Behavioural Sciences

Adaptive thinking as a heuristic in evolutionary psychology

Recently, in evolutionary psychology, many theorists have employed adaptive thinking as a heuristic as it generates hypotheses that can later be tested using the standard scientific procedure. A heuristic is a pragmatic method that, while not being complete or optimal, provides sufficient approximate results for later use. Professor Shunkichi Matsumoto of Tokai University, Tokyo focuses his research on the use […]

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Behavioural Sciences

Linking theory with social research: A philosophical and evidence-based approach

Throughout his career, Derek Layder, Emeritus Professor of Sociology at the University of Leicester, has taken a unique approach to linking theory and social research. He strongly believes that incorporating abstract philosophical ideas alongside more practical everyday issues is essential to generating theory from data and evidence. He illustrates this principle using the ‘Theory of Social Domains’, which explores human […]

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Behavioural Sciences

Intimate communication through co-creating uniqueness

Dr John Stewart proposes that people can fulfil the deep human need for connection with others in dialogic conversations. At the heart of this process lies the concept of individual ‘uniqueness’. This can be co-constructed by the partners in dialogic conversation, as each takes turns sharing unique aspects of themselves and helping the uniqueness of the other to emerge. Getting […]

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Behavioural Sciences

Master and counter narratives: Same facts – different stories

The research of Professor Michael Bamberg of Clark University is dedicated to understanding narratives and the dynamics of narratives. His studies outline how dominant narratives emerge and how counter narratives get created and believed. Through the analysis of narrative practices, Professor Bamberg proposes that we can intentionally begin to present stories that enable social change, by looking beyond the story, […]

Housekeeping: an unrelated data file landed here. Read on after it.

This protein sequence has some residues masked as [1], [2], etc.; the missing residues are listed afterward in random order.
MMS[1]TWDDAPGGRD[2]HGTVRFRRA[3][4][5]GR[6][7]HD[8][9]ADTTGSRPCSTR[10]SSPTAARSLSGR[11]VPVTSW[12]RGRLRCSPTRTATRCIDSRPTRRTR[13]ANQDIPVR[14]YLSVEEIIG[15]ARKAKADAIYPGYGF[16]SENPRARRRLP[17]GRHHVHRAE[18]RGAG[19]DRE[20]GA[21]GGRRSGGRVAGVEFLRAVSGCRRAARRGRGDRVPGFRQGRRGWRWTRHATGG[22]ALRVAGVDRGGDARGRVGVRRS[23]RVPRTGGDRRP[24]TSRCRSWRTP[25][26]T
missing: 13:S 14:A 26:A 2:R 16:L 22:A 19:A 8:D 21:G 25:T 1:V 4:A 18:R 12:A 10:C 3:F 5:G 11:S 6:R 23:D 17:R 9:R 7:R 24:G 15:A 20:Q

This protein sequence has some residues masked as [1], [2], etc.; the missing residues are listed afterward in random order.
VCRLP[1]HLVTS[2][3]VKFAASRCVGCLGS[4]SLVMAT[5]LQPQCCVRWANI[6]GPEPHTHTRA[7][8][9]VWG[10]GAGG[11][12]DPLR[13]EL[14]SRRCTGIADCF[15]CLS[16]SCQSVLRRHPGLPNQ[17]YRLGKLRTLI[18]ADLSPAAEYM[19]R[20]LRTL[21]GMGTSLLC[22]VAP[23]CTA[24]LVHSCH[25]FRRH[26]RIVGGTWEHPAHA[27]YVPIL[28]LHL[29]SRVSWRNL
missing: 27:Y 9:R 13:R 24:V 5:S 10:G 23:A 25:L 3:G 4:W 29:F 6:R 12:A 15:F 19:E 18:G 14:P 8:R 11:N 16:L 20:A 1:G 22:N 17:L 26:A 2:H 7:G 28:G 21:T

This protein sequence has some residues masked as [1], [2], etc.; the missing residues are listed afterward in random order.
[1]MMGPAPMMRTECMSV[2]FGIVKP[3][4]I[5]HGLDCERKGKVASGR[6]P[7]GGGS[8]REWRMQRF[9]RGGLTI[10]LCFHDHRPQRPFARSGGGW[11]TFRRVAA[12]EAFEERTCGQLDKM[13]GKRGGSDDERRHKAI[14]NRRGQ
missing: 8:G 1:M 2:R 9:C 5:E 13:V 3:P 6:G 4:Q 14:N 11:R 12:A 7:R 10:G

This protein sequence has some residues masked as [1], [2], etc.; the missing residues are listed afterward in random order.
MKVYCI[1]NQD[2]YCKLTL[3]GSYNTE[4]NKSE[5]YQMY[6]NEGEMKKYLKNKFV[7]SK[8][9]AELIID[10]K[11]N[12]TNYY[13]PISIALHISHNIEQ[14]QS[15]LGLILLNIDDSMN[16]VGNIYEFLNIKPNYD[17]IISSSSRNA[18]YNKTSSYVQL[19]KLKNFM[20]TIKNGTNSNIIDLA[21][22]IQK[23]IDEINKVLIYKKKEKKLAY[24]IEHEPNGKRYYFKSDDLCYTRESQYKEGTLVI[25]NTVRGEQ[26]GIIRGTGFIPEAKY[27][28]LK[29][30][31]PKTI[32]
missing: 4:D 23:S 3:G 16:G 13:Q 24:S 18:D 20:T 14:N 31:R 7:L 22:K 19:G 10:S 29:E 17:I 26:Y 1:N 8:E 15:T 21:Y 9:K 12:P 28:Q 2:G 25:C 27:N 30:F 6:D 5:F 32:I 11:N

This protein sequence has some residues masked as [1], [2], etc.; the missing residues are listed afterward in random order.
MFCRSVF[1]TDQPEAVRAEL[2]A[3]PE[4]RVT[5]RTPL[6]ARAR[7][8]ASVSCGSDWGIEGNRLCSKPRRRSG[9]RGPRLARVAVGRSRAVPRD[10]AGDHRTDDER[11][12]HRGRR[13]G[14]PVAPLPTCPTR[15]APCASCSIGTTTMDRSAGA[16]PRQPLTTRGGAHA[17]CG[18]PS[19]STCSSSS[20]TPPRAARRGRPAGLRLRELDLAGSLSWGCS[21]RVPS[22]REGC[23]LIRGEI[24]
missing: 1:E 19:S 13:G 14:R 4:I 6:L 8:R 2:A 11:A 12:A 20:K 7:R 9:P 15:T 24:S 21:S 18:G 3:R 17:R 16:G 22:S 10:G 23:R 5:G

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Behavioural Sciences

Improving children’s attention with focus training and meditation

The widespread use of increasingly sophisticated electronic devices and the vast amount of information accessible through these devices has been linked to a decline in people’s ability to pay attention to a single task or stimulus for prolonged periods of time. This might be particularly true for children who grew up in the digital era, as a growing number of […]

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Behavioural Sciences

New doesn’t always mean better: Do consumers prefer older drugs?

With new drugs being approved and released every year, Dr Yun Jie, Assistant Professor of Marketing at the School of Business, Sun Yat-sen University China, in collaboration with Professor Ye Li from the School of Business at The University of California, Riverside, have investigated the effect of launch time on consumer choice. Using a series of studies, Dr Jie has […]

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Behavioural Sciences

Exploring mental benefits of the natural environment

Natural environments affect behavioural and neural processes, facilitating increased positive emotions and creativity, and reducing stress and impulsive decision-making. Kerry Jordan of Utah State University explores this domain, focusing on impulsive decision-making. With limited neurological literature on mental benefits of natural environments, she recently employed event-related potentials and attention restoration theory in an electrophysiological exploration of implicit decision-making when viewing […]

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Behavioural Sciences

Classism in education still exists: Here’s what to do about it

Distinguished Research Professor in the School of Social Sciences at Cardiff University, Valerie Walkerdine has spent four decades studying class-related issues. In particular, her interests lie in exploring classism within higher education and finding ways to increase inclusivity, especially on the most well-respected courses, at elite universities, and at higher levels of study. Professor Walkerdine is also chair of the […]

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Behavioural Sciences

Social context shapes age-crime distributions

Professors Steffensmeier, Lu and Na present evidence from diverse societies with vastly different sociocultural practices and beliefs, which show clear differences in age-crime relationships. These differences are discussed with reference to the social contexts which appear to protect adolescents from becoming involved in crime. These researchers put forward a research agenda for better understanding nations where crime is most heavily […]

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